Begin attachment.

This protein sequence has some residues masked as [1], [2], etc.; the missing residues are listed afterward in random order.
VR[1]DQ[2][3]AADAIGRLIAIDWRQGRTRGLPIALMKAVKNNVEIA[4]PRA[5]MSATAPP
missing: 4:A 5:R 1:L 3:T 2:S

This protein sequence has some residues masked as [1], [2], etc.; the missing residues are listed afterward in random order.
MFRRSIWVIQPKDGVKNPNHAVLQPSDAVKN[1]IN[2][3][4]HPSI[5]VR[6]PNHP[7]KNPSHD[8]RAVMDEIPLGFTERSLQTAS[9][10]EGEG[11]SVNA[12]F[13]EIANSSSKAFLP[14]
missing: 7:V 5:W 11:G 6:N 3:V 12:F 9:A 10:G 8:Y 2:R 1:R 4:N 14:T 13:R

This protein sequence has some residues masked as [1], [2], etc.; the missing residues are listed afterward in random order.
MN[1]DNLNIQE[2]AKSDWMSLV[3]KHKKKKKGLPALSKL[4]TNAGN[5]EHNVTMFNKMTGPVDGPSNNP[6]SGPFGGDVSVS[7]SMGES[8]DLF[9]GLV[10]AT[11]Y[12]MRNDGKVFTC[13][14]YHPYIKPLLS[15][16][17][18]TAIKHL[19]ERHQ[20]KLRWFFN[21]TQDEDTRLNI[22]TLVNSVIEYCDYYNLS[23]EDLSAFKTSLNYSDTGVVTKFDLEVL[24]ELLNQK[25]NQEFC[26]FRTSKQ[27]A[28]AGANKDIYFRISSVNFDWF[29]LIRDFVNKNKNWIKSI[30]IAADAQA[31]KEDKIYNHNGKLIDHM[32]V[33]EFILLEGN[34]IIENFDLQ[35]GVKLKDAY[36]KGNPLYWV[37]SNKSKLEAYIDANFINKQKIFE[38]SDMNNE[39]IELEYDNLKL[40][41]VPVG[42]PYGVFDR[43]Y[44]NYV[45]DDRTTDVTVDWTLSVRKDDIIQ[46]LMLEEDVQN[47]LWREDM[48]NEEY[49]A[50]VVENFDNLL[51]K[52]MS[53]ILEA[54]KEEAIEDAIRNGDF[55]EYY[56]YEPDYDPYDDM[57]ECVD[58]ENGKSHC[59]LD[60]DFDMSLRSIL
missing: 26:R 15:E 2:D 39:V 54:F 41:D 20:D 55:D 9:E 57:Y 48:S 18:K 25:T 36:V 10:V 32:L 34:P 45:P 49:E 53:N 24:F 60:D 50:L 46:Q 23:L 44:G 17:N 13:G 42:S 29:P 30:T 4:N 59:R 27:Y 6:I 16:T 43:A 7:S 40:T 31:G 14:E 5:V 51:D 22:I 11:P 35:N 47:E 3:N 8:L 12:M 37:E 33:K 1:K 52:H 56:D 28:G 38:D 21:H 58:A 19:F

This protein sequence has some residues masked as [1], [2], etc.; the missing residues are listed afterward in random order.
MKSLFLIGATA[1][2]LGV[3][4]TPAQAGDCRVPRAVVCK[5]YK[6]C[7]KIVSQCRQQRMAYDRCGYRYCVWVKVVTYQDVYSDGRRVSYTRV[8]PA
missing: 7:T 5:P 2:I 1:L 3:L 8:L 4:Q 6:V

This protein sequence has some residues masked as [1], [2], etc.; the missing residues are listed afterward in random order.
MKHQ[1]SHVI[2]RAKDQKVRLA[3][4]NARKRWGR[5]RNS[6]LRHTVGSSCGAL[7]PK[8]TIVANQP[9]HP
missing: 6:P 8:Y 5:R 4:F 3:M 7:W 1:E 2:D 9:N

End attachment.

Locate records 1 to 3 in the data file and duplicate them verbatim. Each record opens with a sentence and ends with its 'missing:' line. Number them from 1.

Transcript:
This protein sequence has some residues masked as [1], [2], etc.; the missing residues are listed afterward in random order.
VR[1]DQ[2][3]AADAIGRLIAIDWRQGRTRGLPIALMKAVKNNVEIA[4]PRA[5]MSATAPP
missing: 4:A 5:R 1:L 3:T 2:S

This protein sequence has some residues masked as [1], [2], etc.; the missing residues are listed afterward in random order.
MFRRSIWVIQPKDGVKNPNHAVLQPSDAVKN[1]IN[2][3][4]HPSI[5]VR[6]PNHP[7]KNPSHD[8]RAVMDEIPLGFTERSLQTAS[9][10]EGEG[11]SVNA[12]F[13]EIANSSSKAFLP[14]
missing: 7:V 5:W 11:G 6:N 3:V 12:F 9:A 10:G 8:Y 2:R 1:R 4:N 14:T 13:R

This protein sequence has some residues masked as [1], [2], etc.; the missing residues are listed afterward in random order.
MN[1]DNLNIQE[2]AKSDWMSLV[3]KHKKKKKGLPALSKL[4]TNAGN[5]EHNVTMFNKMTGPVDGPSNNP[6]SGPFGGDVSVS[7]SMGES[8]DLF[9]GLV[10]AT[11]Y[12]MRNDGKVFTC[13][14]YHPYIKPLLS[15][16][17][18]TAIKHL[19]ERHQ[20]KLRWFFN[21]TQDEDTRLNI[22]TLVNSVIEYCDYYNLS[23]EDLSAFKTSLNYSDTGVVTKFDLEVL[24]ELLNQK[25]NQEFC[26]FRTSKQ[27]A[28]AGANKDIYFRISSVNFDWF[29]LIRDFVNKNKNWIKSI[30]IAADAQA[31]KEDKIYNHNGKLIDHM[32]V[33]EFILLEGN[34]IIENFDLQ[35]GVKLKDAY[36]KGNPLYWV[37]SNKSKLEAYIDANFINKQKIFE[38]SDMNNE[39]IELEYDNLKL[40][41]VPVG[42]PYGVFDR[43]Y[44]NYV[45]DDRTTDVTVDWTLSVRKDDIIQ[46]LMLEEDVQN[47]LWREDM[48]NEEY[49]A[50]VVENFDNLL[51]K[52]MS[53]ILEA[54]KEEAIEDAIRNGDF[55]EYY[56]YEPDYDPYDDM[57]ECVD[58]ENGKSHC[59]LD[60]DFDMSLRSIL
missing: 26:R 15:E 2:D 39:V 54:F 41:D 20:D 55:D 9:E 57:Y 48:S 18:K 25:T 36:V 10:V 32:L 34:P 45:P 49:E 53:N 24:F 60:D 50:L 46:Q 23:L 44:G 17:N 13:G 42:S 29:P 30:T 4:N 59:R 27:Y 6:I 16:T 43:A 7:S 40:T 31:G 14:E 5:V 51:D 22:I 11:P 35:N 47:E 3:N 8:L 12:M 37:E 33:K 1:K 52:H 56:D 28:G 38:D 21:H 58:A 19:F